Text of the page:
Lord did indeed announce that “the kingdom of God should be taken from Israel” (Matthew 21:41 ); and when asked by the Eleven, after His resurrection, if He would at that time “restore the kingdom to Israel,” His reply is a virtual admission that Israel was in some sense already out of covenant ( Acts 1:6-8 ). It says,
When they therefore were come together, they asked of him, saying, Lord, wilt thou at this time restore again the kingdom to Israel? And he said unto them, It is not for you to know the times or the seasons, which the Father hath put in his own power. But ye shall receive power, after that the Holy Ghost is come upon you: and ye shall be witnesses unto me both in Jerusalem, and in all Judaea, and in Samaria, and unto the uttermost part of the earth.
Yet here the apostle teaches that, in two respects, Israel was not “cast away”; First, Not totally; Second, Not finally. FIRST, Israel is not wholly cast away. God promised that while the lion’s share of the northern kingdom would never be recovered a chosen number of their descendants would return to God and become sons of God. These, along with the remnant from Judea constitute the 144,000 of Revelation 7.
5.2 “The word which God sent unto the children of Israel, preaching peace by Jesus Christ – He is Lord of all” (Acts 10:36)
In Numbers 15:15-16 it was prophesised that “One ordinance shall be both for you of the congregation, and also for the stranger that sojourneth with you, an ordinance for ever in your generations: as ye are, so shall the stranger be before the Lord. One law and one manner shall be for you, and for the stranger that sojourneth with you”.
Peter had been asked to teach Cornelius and his assembled friends. It was expected, of course, that he would instruct him in regard to the true doctrines of religion – the doctrine which had been communicated to the Jews. He commences, therefore, with a statement respecting the true doctrine of the Messiah, or the way of salvation which was now made known to the Jews. The Messiah was promised to Israelites and spent his life among them. “In regard to the Word, or the doctrine which God sent to the children of Israel, proclaiming peace through Jesus Christ (who is Lord of all), you know already what was done, or the transactions which occurred throughout all Judea, from Galilee, where he commenced his ministry after John had preached, that this was by Jesus Christ, since God had anointed him,” etc. Peter here assumes that Cornelius had some knowledge of the principal events of the life of the Saviour, though it was obscure and imperfect; and his discourse professes only to state this more fully and clearly.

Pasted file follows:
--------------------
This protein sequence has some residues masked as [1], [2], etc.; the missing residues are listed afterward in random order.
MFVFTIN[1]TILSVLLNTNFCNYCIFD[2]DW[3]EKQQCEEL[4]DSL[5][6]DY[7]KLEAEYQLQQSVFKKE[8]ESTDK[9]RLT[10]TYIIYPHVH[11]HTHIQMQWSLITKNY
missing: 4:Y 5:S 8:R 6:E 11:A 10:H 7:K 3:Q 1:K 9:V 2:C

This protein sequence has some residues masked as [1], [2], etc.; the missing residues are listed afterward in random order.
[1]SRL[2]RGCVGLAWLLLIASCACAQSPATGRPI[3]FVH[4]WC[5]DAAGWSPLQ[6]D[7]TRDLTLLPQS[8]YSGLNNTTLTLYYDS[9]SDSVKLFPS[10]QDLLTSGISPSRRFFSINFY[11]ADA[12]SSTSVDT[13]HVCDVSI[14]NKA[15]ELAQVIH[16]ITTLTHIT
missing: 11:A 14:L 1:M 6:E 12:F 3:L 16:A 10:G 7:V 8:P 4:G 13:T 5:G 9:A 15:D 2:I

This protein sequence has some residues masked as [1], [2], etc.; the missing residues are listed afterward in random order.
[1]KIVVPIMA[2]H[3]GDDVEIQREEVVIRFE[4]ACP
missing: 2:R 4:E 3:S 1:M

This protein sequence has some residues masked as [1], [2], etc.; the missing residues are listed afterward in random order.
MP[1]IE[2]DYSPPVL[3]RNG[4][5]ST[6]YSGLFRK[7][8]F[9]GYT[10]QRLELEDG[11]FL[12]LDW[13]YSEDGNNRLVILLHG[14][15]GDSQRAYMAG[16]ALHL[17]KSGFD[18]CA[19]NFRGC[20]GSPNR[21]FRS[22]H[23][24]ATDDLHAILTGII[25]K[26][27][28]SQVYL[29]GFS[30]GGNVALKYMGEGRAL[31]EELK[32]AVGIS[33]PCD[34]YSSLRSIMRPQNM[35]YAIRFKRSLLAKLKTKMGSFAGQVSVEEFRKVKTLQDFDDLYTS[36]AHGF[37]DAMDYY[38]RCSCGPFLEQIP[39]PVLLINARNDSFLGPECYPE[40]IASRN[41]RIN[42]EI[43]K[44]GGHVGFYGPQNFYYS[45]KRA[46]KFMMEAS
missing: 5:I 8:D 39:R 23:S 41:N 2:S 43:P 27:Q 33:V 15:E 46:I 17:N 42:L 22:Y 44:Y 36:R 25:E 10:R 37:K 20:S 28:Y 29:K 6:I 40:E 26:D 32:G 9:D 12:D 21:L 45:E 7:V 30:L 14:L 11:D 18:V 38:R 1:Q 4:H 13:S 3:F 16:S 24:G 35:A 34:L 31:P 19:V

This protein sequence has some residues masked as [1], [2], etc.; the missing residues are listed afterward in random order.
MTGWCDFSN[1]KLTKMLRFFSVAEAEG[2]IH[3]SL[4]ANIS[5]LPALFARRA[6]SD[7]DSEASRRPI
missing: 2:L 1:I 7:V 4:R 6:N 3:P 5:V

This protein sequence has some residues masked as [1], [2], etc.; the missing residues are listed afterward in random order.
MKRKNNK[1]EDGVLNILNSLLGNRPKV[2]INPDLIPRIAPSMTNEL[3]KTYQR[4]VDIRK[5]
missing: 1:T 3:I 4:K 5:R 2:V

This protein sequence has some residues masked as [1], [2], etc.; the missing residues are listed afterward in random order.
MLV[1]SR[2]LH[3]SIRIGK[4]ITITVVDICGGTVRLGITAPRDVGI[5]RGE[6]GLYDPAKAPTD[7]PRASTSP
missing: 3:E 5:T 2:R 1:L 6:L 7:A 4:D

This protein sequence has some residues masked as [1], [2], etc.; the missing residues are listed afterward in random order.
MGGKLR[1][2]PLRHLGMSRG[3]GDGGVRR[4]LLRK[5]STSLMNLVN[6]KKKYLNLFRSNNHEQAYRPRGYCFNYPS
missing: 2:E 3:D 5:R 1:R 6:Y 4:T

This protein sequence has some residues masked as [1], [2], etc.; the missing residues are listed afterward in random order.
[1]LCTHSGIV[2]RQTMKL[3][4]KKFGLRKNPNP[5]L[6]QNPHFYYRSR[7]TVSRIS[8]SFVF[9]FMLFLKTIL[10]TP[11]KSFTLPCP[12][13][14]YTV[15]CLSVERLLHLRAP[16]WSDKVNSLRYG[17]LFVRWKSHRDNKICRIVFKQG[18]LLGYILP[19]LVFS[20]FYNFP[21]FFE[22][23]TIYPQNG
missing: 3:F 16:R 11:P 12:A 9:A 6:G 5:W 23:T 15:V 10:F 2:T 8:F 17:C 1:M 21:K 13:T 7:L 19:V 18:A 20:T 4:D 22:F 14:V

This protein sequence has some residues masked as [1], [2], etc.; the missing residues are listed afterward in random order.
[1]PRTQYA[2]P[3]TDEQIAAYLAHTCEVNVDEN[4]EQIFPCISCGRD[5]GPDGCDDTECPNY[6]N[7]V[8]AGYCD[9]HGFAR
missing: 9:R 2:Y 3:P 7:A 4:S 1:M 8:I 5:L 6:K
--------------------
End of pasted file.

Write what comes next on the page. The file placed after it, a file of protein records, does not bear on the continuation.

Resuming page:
He is sovereign, or ruler of both Jews and Gentiles, and hence, Peter saw the propriety of preaching the gospel to one as to the other. See John 17:2; Matthew 28:18; Ephesians 1:20-22. The word “Lord” used here does not necessarily imply divinity, but only that the Lord Jesus, as Mediator, had been constituted or appointed Lord or Ruler over all nations (Romans 10:9-13). It is true, however, that this is a power which we cannot conceive to have been delegated to one that was not divine. (Romans 9:5) He is Lord of the whole world, and all things in it; of all the nations of the world, Gentiles as well as Jews, and particularly of God’s elect among them both; and therefore he will have the Gospel preached to one, as to another; ( Ephesians 2:17; Romans 10:9-13) .